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An Investigation of Hula as a Culturally Appropriate Physical Activity for Health Promotion
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|Title:||An Investigation of Hula as a Culturally Appropriate Physical Activity for Health Promotion|
Native Hawaiian and Pacific Islanders
show 1 morehealth-related quality of life
|Date Issued:||May 2015|
|Publisher:||[Honolulu] : [University of Hawaii at Manoa], [May 2015]|
|Abstract:||Physical activity (PA) both prevents and treats many established cardiovascular disease (CVD) risk factors, including hypertension and obesity. CVD continues to be the leading cause of death in the United States (US), making it a major public health concern. Native Hawaiians and Pacific Islanders (NHPI) share an unequal burden of CVD compared to the general population. According to the Office of Minority Health, NHPI in Hawai‘i are 3 times more likely to have CVD and are 1.7 times more likely to die of heart disease than their White counterparts.|
This dissertation explored hula, the indigenous dance of Native Hawaiians, as a physical activity (PA) in health interventions. This three-part dissertation aimed to: 1) evaluate physiological variables of hula to establish the dance as a moderate and/or vigorous physical
activity, 2) ask NHPI that participated in a hula-based intervention for hypertension about their thoughts about the use of hula, and 3) determine if changes in blood pressure could predict changes in health-related quality of life after participation in a hula-based intervention for hypertension.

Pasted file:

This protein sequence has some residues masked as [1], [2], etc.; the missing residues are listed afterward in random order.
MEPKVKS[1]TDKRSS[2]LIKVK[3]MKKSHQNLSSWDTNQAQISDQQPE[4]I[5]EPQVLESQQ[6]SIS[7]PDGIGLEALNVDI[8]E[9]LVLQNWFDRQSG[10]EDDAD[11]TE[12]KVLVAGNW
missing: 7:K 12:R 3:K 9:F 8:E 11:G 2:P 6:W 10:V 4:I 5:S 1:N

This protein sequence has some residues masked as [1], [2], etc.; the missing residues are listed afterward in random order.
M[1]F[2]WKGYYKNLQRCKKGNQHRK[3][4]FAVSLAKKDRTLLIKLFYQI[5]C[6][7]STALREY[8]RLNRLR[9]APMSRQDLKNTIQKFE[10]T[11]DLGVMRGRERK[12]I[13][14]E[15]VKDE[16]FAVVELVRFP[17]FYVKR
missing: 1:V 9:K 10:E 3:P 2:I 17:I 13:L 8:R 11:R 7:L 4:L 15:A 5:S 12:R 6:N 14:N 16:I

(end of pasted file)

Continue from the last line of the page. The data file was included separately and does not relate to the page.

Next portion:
The study in Chapter two demonstrated that physiological variables of low and high intensity hula were able to reach moderate and vigorous intensity PA, respectively. The qualitative study in Chapter three asked participants of a hula-based, hypertension management intervention about their thoughts on the use of hula for a health intervention. Participants all
agreed that hula appeared to be a suitable alternative PA for a health intervention. The study in Chapter four conducted a multiple regression to determine if change in systolic and diastolic blood pressure could predict changes in health-related quality of life (HRQOL). Only one
subscale from the SF-12, Social Functioning, was shown to be significant. This study showed
that improvement in hypertension does not appear to have an impact on HRQOL for NHPI that participated in a hula-based study.
Overall, this dissertation demonstrated that hula can be implemented as a valid alternative
to traditional PA for health interventions as shown both quantitatively from several indicators
and qualitatively from program participants.
|Description:||D.P.H. University of Hawaii at Manoa 2015.|
Includes bibliographical references.
|Appears in Collections:||
D.P.H. - Public Health|
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